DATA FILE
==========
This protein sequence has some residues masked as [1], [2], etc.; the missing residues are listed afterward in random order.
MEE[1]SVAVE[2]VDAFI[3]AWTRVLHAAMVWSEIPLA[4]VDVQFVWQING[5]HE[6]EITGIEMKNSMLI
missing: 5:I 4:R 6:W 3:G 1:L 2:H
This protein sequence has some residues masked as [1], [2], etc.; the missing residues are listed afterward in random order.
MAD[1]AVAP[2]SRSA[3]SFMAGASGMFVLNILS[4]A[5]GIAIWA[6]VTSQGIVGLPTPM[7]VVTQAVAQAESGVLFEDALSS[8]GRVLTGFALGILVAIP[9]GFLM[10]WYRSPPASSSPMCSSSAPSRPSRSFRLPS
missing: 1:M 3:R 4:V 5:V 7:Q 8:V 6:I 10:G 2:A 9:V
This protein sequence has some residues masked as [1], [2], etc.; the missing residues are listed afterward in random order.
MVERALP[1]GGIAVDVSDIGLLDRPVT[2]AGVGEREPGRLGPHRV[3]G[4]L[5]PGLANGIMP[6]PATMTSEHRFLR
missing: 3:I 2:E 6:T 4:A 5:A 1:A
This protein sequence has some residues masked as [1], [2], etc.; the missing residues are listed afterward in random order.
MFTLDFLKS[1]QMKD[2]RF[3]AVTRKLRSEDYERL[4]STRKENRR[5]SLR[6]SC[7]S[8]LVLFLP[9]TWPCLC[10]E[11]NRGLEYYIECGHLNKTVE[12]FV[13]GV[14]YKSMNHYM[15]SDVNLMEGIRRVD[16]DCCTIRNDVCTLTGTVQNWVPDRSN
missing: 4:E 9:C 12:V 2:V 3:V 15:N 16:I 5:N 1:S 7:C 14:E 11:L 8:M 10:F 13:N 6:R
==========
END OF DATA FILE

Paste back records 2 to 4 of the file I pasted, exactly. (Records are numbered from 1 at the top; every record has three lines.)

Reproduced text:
This protein sequence has some residues masked as [1], [2], etc.; the missing residues are listed afterward in random order.
MAD[1]AVAP[2]SRSA[3]SFMAGASGMFVLNILS[4]A[5]GIAIWA[6]VTSQGIVGLPTPM[7]VVTQAVAQAESGVLFEDALSS[8]GRVLTGFALGILVAIP[9]GFLM[10]WYRSPPASSSPMCSSSAPSRPSRSFRLPS
missing: 1:M 3:R 4:V 5:V 7:Q 8:V 6:I 10:G 2:A 9:V
This protein sequence has some residues masked as [1], [2], etc.; the missing residues are listed afterward in random order.
MVERALP[1]GGIAVDVSDIGLLDRPVT[2]AGVGEREPGRLGPHRV[3]G[4]L[5]PGLANGIMP[6]PATMTSEHRFLR
missing: 3:I 2:E 6:T 4:A 5:A 1:A
This protein sequence has some residues masked as [1], [2], etc.; the missing residues are listed afterward in random order.
MFTLDFLKS[1]QMKD[2]RF[3]AVTRKLRSEDYERL[4]STRKENRR[5]SLR[6]SC[7]S[8]LVLFLP[9]TWPCLC[10]E[11]NRGLEYYIECGHLNKTVE[12]FV[13]GV[14]YKSMNHYM[15]SDVNLMEGIRRVD[16]DCCTIRNDVCTLTGTVQNWVPDRSN
missing: 4:E 9:C 12:V 2:V 3:V 15:N 16:I 5:N 1:S 7:C 14:E 11:L 8:M 10:F 13:N 6:R